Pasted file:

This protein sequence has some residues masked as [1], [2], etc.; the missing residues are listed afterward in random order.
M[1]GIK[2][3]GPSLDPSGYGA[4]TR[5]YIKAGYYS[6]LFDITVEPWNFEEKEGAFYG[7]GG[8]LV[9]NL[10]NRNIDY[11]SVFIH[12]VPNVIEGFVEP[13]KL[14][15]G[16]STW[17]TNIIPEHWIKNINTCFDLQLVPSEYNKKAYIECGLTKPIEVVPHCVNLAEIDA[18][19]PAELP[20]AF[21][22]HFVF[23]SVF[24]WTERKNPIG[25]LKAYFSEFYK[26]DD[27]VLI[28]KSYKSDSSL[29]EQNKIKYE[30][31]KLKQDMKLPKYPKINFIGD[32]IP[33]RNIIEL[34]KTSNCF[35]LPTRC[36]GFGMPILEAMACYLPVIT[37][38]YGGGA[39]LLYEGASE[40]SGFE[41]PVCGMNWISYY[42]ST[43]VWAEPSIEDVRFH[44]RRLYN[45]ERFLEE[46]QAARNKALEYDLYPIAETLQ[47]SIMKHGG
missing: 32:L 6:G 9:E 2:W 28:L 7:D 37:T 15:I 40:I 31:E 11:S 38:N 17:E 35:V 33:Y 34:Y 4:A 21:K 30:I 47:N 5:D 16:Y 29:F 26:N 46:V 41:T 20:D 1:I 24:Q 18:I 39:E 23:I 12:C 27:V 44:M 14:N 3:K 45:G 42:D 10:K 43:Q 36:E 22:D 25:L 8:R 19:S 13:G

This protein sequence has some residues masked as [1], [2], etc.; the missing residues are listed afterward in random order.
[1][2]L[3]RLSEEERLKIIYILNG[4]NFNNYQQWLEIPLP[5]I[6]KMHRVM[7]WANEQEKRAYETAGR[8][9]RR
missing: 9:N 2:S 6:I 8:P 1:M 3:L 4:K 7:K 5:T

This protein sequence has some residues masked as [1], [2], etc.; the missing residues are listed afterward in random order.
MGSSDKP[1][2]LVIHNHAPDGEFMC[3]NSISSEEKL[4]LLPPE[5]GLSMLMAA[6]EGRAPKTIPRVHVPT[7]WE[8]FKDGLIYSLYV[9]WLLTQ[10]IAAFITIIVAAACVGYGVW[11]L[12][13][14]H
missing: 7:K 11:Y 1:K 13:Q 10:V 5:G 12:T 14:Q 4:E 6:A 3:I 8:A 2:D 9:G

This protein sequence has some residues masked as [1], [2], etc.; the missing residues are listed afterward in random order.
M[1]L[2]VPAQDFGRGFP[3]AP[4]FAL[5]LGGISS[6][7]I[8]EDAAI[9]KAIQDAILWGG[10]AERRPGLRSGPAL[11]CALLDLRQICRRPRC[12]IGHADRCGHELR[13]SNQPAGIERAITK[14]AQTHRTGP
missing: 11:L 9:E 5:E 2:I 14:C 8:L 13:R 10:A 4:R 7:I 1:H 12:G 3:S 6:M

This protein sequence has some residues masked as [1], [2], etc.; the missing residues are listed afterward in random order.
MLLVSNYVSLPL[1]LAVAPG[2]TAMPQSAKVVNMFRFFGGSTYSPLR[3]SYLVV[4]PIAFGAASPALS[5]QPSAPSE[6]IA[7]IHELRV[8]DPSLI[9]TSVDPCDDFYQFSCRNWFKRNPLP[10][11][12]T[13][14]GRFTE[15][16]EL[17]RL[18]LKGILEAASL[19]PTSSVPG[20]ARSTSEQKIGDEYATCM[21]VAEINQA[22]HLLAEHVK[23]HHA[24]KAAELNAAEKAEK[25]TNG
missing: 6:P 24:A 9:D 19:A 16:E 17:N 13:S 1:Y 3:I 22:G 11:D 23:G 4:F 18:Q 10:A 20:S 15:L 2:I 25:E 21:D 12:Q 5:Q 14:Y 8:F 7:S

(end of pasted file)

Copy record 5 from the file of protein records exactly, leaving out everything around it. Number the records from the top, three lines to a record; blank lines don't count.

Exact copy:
This protein sequence has some residues masked as [1], [2], etc.; the missing residues are listed afterward in random order.
MLLVSNYVSLPL[1]LAVAPG[2]TAMPQSAKVVNMFRFFGGSTYSPLR[3]SYLVV[4]PIAFGAASPALS[5]QPSAPSE[6]IA[7]IHELRV[8]DPSLI[9]TSVDPCDDFYQFSCRNWFKRNPLP[10][11][12]T[13][14]GRFTE[15][16]EL[17]RL[18]LKGILEAASL[19]PTSSVPG[20]ARSTSEQKIGDEYATCM[21]VAEINQA[22]HLLAEHVK[23]HHA[24]KAAELNAAEKAEK[25]TNG
missing: 6:P 24:A 9:D 19:A 16:E 17:N 13:S 1:Y 3:I 22:G 11:D 23:G 4:F 18:Q 10:A 20:S 15:L 2:I 25:E 21:D 12:Q 5:Q 14:Y 8:F 7:S